Letters from Rivkah by Karen Hesse
Fiction. Henry Holt & Co, 1992.
Twelve-year-old Rifka’s journey from a Jewish community in the Ukraine to Ellis Island is anything but smooth sailing. Modeled on the author’s great-aunt, Rifka surmounts one obstacle after another including soldiers, disease and family separation. Told in the form of “letters’’ written by Rifka in the margins of a volume of Pushkin’s verse and addressed to a Russian relative, Hesse’s vivacious tale colorfully and convincingly refreshes the immigrant experience.
When Jessie Came Across the Sea by Amy Hest
Fiction. Candlewick Press, 1997.
Jessie lives with her grandmother in a poor village in the valleys of Eastern Europe. When, to everyone’s surprise, young Jessie is chosen by the village rabbi to travel to America, and to leave her grandmother behind, they both feel their hearts will break. The book follows Jessie across the sea and discovers a new life—and a new love—in America.
Brave Girl: Clara and the Shirtwaist Maker’s Strike of 1909 by Michelle Markel
Nonfiction. Harper Collins, 2013.
This illustrated biographical account tells the story of immigrant labor activist Clara Lelmlich. When Clara arrived in America, she couldn’t speak English. She didn’t know that young women had to go to work, that they traded an education for long hours of labor, that she was expected to grow up fast. But that didn’t stop Clara. Fed up with the mistreatment of her fellow laborers, Clara led the largest walkout of women workers the country had seen.
All-of-a-Kind Family by Sydney Taylor
Fiction. Follett Publishing Company, 1951.
Meet sisters Ella, Henny, Sarah, Charlotte and Gertie who live with their parents on the Lower East Side at the turn-of-the-century. Together they help their parents, celebrate
Middle and High School
City of Dreams: The 400 Year Epic History of Immigrant New York by Tyler Anbiner
Nonfiction. First Mariner Books, 2016.
With more than three million foreign-born residents today, New York has been America’s defining port of entry for nearly four centuries. City of Dreams provides a vivid sense of what New York looked like, sounded like, smelled like, and felt like over the centuries of its development and maturation into the city we know today.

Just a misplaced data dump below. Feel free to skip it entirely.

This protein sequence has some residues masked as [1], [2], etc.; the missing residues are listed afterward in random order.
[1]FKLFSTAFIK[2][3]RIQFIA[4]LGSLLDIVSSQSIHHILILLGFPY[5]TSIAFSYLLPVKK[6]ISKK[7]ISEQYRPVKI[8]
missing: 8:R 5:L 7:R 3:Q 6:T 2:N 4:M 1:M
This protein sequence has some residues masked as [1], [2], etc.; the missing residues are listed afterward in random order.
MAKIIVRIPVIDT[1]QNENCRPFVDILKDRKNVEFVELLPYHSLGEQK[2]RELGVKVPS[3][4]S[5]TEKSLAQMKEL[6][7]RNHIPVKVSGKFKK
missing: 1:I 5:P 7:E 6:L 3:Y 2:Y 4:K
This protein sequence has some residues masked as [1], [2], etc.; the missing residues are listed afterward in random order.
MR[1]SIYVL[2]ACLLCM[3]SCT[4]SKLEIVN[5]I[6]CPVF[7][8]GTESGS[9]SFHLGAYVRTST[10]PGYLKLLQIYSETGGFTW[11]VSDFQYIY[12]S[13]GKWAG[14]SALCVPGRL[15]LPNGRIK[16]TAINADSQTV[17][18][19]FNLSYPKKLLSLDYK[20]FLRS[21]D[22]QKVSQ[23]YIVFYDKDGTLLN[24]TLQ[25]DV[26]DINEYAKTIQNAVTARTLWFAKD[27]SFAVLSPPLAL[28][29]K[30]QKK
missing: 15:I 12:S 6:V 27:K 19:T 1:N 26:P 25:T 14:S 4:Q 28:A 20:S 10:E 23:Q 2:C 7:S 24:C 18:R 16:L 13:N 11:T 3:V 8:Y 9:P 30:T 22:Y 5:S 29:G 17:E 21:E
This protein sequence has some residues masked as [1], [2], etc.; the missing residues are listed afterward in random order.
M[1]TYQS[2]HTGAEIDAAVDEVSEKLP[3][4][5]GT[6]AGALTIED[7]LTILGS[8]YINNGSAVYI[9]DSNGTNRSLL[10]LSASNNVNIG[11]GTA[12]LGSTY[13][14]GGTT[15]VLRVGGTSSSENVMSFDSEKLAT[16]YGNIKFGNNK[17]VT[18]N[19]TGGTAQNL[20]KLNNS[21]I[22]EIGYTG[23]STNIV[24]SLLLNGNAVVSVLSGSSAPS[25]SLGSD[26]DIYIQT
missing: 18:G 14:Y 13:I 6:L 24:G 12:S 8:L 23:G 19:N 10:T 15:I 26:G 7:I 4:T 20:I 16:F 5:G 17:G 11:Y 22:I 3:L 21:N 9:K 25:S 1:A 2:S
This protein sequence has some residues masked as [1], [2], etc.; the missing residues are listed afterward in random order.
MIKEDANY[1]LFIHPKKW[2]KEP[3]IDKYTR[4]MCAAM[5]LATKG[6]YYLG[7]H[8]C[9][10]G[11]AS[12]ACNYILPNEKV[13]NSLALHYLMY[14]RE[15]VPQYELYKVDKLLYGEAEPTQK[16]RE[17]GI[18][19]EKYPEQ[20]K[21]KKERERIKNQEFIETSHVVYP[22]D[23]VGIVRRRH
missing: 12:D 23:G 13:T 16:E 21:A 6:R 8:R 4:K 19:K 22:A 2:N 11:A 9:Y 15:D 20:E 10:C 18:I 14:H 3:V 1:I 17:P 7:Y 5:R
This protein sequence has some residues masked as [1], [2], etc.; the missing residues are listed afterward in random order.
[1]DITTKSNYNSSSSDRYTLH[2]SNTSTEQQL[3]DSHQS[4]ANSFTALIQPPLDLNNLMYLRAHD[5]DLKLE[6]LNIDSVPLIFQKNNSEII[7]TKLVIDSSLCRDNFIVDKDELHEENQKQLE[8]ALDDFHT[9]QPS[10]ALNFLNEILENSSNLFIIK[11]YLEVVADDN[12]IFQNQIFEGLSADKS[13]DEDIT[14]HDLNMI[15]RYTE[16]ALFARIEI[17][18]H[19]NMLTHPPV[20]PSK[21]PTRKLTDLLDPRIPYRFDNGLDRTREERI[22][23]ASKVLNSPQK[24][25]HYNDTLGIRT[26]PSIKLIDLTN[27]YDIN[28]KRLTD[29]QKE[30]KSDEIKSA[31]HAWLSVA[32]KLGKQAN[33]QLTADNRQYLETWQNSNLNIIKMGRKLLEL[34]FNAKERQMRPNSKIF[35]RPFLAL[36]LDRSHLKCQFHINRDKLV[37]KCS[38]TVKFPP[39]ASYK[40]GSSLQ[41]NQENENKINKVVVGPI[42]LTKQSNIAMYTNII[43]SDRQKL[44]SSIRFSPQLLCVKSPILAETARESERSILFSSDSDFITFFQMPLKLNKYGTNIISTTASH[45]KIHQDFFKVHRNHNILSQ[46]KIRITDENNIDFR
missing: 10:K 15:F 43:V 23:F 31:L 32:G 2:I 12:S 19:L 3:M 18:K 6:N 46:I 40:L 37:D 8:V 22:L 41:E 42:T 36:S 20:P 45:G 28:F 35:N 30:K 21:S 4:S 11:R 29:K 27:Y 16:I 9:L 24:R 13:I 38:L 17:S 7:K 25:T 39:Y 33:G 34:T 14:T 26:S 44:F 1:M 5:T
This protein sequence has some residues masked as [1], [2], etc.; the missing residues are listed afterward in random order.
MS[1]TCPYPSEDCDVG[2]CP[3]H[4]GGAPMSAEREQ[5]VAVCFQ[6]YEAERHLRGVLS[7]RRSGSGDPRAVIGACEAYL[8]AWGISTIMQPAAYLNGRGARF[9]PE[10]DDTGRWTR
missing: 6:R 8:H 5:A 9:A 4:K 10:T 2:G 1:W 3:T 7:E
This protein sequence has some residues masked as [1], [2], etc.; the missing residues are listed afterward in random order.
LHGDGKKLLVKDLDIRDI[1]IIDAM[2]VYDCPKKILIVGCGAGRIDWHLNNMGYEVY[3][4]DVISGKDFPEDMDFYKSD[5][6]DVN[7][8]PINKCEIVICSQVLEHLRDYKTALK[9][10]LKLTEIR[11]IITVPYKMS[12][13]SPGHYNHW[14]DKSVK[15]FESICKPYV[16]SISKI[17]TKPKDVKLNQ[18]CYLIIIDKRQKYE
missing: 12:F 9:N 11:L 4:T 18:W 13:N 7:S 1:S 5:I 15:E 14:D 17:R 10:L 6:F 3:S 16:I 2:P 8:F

The Rise of David Levinsky by Abraham Cahan
Fiction. Harper & Brothers, 1917.
Cahan’s realistic novel tells the story of a young talmudic scholar who emigrates from a small town in Russia to the melting pot of turn-of-the-century New York City. As the Jewish “greenhorn” rises from the depths of poverty to become a millionaire garment merchant, he discovers the unbearably high price of assimilation.
A Bintel Brief: Love and Longing in Old New York by Liana Finck
Illustrated nonfiction. Harper Collins Books, 2014.
In an illustrative style that is a thrilling mash-up of Art Spiegelman’s deft emotionality, Roz Chast’s hilarious neuroses, and the magical spirit of Marc Chagall, A Bintel Brief is Liana Finck’s evocative, elegiac love letter to the turn-of-the-century Jewish immigrants who transformed New York City and America itself.
World of Our Fathers by Irving Howe
Nonfiction. Simon and Schuster, 1976.
Irving Howe traces the story of Eastern Europe’s Jews to America over four decades. Beginning in the 1880s, it offers a rich portrayal of the East European Jewish experience in New York, and shows how the immigrant generation tried to maintain their Yiddish culture while becoming American.
A Bintel Brief: Sixty Years of Letters from the Lower East Side to the Jewish Daily Forward by Isaac Metzker
Nonfiction. Schocken Books, 1971.
For more than eighty years the Jewish Daily Forward’s legendary advice column, “A Bintel Brief” (“a bundle of letters”) dispensed shrewd, practical, and fair-minded advice to its readers. Created in 1906 to help bewildered Eastern European immigrants learn about their new country, the column also gave them a forum for seeking advice and support in the face of problems ranging from wrenching spiritual dilemmas to petty family squabbles to the sometimes-hilarious predicaments that result when Old World meets New.
How the Other Half Lives by Jacob Riis
Nonfiction. Charles Scribner’s Sons, 1890.
A pioneering work of photojournalism by Jacob Riis, this book documents the squalid
One Foot in America by Yuri Suhl
Fiction. Yuri Suhl, 1950.
A coming-of-age tale about Sol Kenner’s first three years in America, living with his orthodox father in a tenement flat in Brooklyn. Sol works as a butcher boy, takes evening courses, battles anti-Semitic bullies and falls in love as he tries to become a “regular sport” and an American.
Triangle, The Fire That Changed America by David Von Drehle
Nonfiction. Atlantic Monthly Press, 2003.
A poignantly detailed account of the 1911 Triangle Shirtwaist Factory disaster that horrified the country and changed the course of twentieth-century politics and labor relations.
Breadgivers by Anzia Yezerskia
Fiction. Persea Books, 1925.
Set in the 1920s on the Lower East Side of Manhattan this novel tells the story of Sara Smolinsky, the youngest daughter of an Orthodox rabbi, who rebels against her father’s rigid conception of Jewish womanhood.
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